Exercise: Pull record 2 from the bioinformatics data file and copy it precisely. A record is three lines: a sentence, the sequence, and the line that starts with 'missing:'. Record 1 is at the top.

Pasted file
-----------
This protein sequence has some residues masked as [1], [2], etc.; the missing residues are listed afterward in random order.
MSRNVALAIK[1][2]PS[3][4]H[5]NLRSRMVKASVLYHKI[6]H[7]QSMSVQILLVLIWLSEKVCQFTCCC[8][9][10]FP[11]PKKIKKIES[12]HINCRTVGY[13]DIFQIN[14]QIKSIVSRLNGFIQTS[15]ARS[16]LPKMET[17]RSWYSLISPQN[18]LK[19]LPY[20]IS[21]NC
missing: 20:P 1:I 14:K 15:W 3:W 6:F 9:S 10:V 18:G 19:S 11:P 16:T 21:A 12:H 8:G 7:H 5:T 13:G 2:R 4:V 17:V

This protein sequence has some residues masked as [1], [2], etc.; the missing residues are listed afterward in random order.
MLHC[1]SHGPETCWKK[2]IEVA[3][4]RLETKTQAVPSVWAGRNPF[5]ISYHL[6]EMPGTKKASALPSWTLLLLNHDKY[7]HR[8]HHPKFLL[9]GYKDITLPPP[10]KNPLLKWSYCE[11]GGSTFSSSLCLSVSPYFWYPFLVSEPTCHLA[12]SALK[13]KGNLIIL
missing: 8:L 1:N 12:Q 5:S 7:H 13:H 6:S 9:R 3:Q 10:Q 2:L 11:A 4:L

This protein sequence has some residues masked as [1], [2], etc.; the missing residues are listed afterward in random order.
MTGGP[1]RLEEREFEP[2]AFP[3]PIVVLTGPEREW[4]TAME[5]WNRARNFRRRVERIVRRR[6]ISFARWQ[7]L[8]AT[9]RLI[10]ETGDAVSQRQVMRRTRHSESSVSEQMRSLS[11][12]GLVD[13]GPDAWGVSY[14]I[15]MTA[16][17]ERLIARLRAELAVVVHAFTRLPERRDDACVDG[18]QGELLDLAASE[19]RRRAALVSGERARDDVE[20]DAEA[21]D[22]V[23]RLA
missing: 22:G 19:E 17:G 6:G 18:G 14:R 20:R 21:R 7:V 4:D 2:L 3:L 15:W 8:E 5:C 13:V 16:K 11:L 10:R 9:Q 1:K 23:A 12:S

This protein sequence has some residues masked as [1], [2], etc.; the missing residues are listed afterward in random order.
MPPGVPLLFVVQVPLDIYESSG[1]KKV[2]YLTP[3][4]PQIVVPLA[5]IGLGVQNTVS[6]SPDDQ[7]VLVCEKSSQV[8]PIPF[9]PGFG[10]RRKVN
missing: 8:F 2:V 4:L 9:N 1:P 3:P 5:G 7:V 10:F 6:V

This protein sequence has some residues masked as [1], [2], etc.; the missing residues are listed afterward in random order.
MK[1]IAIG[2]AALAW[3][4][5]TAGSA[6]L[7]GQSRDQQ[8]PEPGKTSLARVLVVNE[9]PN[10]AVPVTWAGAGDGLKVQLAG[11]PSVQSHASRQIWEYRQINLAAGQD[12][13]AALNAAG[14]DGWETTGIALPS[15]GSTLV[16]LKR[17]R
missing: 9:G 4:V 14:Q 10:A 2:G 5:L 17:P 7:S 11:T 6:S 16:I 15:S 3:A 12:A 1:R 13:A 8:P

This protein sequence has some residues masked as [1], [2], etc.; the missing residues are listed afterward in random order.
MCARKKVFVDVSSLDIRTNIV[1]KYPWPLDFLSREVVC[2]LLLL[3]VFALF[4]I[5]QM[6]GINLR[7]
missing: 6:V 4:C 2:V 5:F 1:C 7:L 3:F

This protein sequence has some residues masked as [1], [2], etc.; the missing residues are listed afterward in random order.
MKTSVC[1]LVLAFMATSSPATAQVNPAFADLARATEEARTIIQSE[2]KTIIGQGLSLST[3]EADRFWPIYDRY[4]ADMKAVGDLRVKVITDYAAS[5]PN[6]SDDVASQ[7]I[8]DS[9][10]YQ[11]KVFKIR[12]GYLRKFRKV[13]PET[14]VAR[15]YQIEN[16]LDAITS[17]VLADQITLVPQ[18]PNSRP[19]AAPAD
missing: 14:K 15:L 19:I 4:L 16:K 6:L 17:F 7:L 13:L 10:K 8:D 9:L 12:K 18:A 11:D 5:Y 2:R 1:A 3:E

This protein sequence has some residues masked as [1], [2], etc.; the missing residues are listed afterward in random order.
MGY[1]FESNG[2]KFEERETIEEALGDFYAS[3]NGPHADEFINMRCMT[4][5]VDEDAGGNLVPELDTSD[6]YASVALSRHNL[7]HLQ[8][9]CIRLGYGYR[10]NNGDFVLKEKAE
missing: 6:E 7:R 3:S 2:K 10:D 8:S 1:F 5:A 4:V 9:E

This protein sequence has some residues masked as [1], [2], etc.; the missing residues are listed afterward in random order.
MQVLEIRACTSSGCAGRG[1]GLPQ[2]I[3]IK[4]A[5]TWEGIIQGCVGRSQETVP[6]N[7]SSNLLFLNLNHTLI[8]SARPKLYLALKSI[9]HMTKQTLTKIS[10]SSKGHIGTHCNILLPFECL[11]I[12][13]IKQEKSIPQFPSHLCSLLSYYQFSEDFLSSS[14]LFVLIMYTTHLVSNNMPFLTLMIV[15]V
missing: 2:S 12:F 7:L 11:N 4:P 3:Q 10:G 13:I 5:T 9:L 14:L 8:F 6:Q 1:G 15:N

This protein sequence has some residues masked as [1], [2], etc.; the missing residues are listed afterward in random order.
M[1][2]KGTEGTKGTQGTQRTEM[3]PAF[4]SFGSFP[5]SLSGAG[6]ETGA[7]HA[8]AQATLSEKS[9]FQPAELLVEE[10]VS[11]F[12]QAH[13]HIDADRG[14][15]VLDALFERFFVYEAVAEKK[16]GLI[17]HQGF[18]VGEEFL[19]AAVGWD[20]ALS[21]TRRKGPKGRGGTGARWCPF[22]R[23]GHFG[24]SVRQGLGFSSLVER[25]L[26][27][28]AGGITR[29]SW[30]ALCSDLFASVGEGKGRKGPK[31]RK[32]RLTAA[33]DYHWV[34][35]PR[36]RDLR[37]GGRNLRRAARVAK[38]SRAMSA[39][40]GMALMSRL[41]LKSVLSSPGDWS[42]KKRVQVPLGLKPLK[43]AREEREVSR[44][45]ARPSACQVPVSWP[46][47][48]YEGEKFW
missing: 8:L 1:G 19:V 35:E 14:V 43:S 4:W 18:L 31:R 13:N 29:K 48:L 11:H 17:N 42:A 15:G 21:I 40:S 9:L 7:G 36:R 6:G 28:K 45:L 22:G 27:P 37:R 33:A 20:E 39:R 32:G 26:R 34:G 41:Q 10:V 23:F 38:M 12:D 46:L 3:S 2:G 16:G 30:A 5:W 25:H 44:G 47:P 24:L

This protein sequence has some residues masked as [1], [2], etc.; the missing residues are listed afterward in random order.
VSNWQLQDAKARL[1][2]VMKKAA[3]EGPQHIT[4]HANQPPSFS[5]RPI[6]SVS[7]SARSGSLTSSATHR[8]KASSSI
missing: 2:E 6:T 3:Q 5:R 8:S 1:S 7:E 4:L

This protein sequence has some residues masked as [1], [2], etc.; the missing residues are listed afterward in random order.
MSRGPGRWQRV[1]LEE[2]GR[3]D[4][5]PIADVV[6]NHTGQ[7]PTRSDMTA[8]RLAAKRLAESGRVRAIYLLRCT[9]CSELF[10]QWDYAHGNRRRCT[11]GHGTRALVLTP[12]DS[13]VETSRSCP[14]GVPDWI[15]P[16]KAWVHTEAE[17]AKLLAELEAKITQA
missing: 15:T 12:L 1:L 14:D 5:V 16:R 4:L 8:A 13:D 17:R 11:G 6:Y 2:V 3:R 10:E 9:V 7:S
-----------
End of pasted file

This protein sequence has some residues masked as [1], [2], etc.; the missing residues are listed afterward in random order.
MLHC[1]SHGPETCWKK[2]IEVA[3][4]RLETKTQAVPSVWAGRNPF[5]ISYHL[6]EMPGTKKASALPSWTLLLLNHDKY[7]HR[8]HHPKFLL[9]GYKDITLPPP[10]KNPLLKWSYCE[11]GGSTFSSSLCLSVSPYFWYPFLVSEPTCHLA[12]SALK[13]KGNLIIL
missing: 8:L 1:N 12:Q 5:S 7:H 13:H 6:S 9:R 3:Q 10:Q 2:L 11:A 4:L